My teenage daughter owns several pairs of knockoff “UGGs” in different colors and styles. She loves to wear them to school because they are so warm and cushy; it's like wearing slippers to school. There is nothing like the feeling of your feet sinking into UGG boots’ real sheepskin lining on a cold winter morning.

I like that she loves them, because if it weren’t for her cute UGG-like boots, she would wear the same pair of worn-out, holey, lime-green running shoes day after day after day. The boots are stylish, warm, comfortable, and practical.

Oh No, a Hole!

When my daughter's BEARPAW boots came apart at the sole, there was no taking them back, since I'd bought them at a going-out-of-business sale. I was really disappointed because she has another pair of BEARPAW boots that she's worn for years, and they are still going strong. Normally, I have found BEARPAW boots to be of really nice quality for half the price—or less!—of genuine UGG boots.

DIY Saves the Day

I considered having them repaired at a shoe repair shop, but the estimate to fix them was almost as much as the boots cost to begin with. Instead, I glued my daughter's boots back together using the technique shown above, and they were still going strong several months later. Thanks, Gorilla Glue!

More Tips on Fixing Boots With Gorilla Glue


SmartAndFun (author) from Texas on January 25, 2015:

I'm so glad it worked, San! Thanks for adding your useful information, as well! I appreciate it! Thanks for your help and feedback! :)

San on December 21, 2014:

I said 'nozzle sprayer' but that is's a tiny little pointed opening. Sorry!!! LOL

San on December 21, 2014:

This totally worked. It saved my favorite pair of winter shoes and I am SO grateful! You will need something larger than a standard clothes pin to crimp the sides together. I think the key component is the tiny opeing of the new single use (think instant glue) sized tube and it's nozzle sprayer. The opening was pin-point small. You have to slightly fold the side over in order for it to connect. It took me several minutes to get it perfect. Then stick the tiny tip of the tube into the clamped crease and fill it up. I did get a small amount of overfill but will use a black aharpie to color it and it's no big deal. Let it sit, clamped, overnight and they are good again. Thanks for this tip!!!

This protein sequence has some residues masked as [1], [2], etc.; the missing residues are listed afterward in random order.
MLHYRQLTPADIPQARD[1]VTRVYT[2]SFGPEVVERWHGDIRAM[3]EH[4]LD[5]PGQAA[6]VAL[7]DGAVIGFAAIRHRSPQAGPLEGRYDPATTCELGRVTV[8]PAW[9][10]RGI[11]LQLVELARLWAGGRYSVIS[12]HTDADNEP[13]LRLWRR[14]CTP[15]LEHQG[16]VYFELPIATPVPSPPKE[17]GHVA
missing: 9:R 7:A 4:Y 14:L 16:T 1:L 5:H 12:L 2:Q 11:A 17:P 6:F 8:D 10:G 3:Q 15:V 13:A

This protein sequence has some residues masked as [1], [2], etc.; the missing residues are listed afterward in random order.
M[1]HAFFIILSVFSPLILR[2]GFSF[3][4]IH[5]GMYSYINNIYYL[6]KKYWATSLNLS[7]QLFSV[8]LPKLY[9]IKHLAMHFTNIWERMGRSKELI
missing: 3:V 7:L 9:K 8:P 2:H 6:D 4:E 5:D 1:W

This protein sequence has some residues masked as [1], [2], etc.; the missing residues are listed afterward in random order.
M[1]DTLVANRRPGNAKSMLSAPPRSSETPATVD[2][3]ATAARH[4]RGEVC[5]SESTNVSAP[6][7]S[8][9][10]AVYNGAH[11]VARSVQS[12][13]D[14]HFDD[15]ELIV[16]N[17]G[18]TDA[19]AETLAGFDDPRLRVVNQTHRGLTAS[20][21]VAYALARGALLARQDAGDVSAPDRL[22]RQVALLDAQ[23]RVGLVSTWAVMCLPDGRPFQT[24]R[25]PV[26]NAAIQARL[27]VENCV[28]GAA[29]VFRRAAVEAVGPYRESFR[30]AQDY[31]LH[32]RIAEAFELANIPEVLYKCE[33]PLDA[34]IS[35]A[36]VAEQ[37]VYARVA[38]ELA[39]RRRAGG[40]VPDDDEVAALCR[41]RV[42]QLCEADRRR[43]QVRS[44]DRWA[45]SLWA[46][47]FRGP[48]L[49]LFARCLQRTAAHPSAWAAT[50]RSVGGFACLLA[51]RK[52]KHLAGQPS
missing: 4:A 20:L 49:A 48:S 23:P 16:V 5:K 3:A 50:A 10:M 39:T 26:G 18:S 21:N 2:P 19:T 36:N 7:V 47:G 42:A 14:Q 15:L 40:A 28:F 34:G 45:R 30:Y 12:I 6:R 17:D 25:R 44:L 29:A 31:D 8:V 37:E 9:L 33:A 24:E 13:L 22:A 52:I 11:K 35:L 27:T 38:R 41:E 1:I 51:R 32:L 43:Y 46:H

heatherlund from Tacoma, WA on December 16, 2013:

I love you wrote a hub on this! I had to repair my Uggs knock offs and I did indeed use gorilla glue! It, of course, worked wonderfully and I haven't had any problems since. Gorilla glue is the best!

SmartAndFun (author) from Texas on October 20, 2013:

Fuggs! I'll have to remember that one! Cute! Thanks so much for stopping by.

Jeannie Marie from Baltimore, MD on October 08, 2013:

I love my fake Uggs... or Fuggs as I like to call them. I repair my own, too, except the time a hole ended up on the toe. I had to throw those out. It was a sad day! Great advice and voted up!

SmartAndFun (author) from Texas on September 11, 2013:

I agree, Trista, I looked and looked for stitches on the Uggs, and just new they had to be stitched down, but for the life of me I couldn't find a single stitch. From what I can tell by inspecting them I believe they are simply glued in the factory. Thanks for reading and commenting!

Trista on September 11, 2013:

You'd think Uggs would be better made for how much they cost, but I too have used glue to fix many a pair of shoes I just couldn't throw out.

Maria Giunta from Sydney, Australia on July 13, 2013:

As I sit here wearing my lovely warm Uggs I thank you for this great tip on how to fix them. Thanks for sharing this tip SmartAndFun. Pinning and sharing.

SmartAndFun (author) from Texas on March 19, 2013:

Hi DIYmommy! Yes, Ugg boots are so comfortable and warm. I think they will be popular for a long time for those reasons. Thanks for reading and commenting!

Julie on March 19, 2013:

Uggs seem to be all the rage nowadays. I must have been living under a rock for the last few My "little" sister actually just asked for a pair for her birthday, and that was really my first experience with them. I have yet to really try them for looks like I should give them a try sooner or later....Thanks for the great hub here!